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Emissions From Power Plants: What You Should Know

written by: johnzactruba • edited by: Lamar Stonecypher • updated: 5/6/2013

Power plants produce a lot of emissions in the process of converting energy from fossil fuels to Electricity. Should this be a concern for us?

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    Europe still remembers 1816 “the year without summer”. During this time the sun's rays were blocked by an ominious chemical and dust cloud over Europe that led to dark days, crop failures, famine and riots. The dust cloud was caused by the volcanic eruption of Mount Tambora in April 1815. This was the most violent volcanic eruption recorded in history, which sent millions tons of lava, rock and dust along with Sulphurous gases high into the atmosphere. Although this occured thousands of kilometers away in the Indonesian Archipilago, Europe faced the consequences the spring and summer of the next year, “the year without summer”.

    The question that faces us today is if the emissions from industrial factories, power plants, vehicles and other pollution causers can create a similar effect to Tambora today.

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    Coal fired thermal power plants are one of the main contributors for atmospheric pollution and greenhouse gases. Emissions that come from these plants could be categorized into three different categories:

    • Gaseous emissions Carbon Dioxide, Carbon Monoxide, Sulphur Dioxide and Nitrogen Dioxide which lead to global warming and acid rain.
    • Particulate emissions - this fine dust that is emanated from the stacks of power plants is a health hazard.
    • Trace elements like Mercury, Cadmium and Lead which are also health hazards.
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    These emissions are formed due to the Combustion process when coal is burned to produce heat. Some are avoidable, some can be controlled or reduced, some cannot be avoided.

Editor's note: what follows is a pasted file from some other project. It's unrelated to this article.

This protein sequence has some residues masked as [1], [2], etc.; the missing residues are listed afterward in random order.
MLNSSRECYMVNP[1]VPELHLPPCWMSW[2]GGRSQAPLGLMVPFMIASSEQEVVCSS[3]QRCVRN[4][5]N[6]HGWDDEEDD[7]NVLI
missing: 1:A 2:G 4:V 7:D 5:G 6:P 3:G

Except for Carbon Dioxide all other emissions can be either controlled or captured with available technology at a reasonable cost.

    Some of these emissions depend on the quality of the fuel used. For example, sulphur dioxide depends on the amount of sulphur in coal. This is also true with the trace lements.

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    Carbon Dioxide- CO2.

    Carbon dioxide is an unavoidable part of the combustion process. Small reductions are possible by process adjustments. Major reductions in CO2 can only be achieved by a drastic change in Power generation technology. Power generation mix has to shift from coal to other renewable resources to really eliminate CO2. Carbon capture and sequesterian systems are a costly way of eliminating a problem which will only burden the common man in developing countries. Commitments from governments to change the power generation technology and mix is of outmost importance. For this to happen the technology in developed nations must be improved.

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    Let us hope at COP15 Copenhagen, UNFCCC and world leaders agree to a rapid change in power generation technology.


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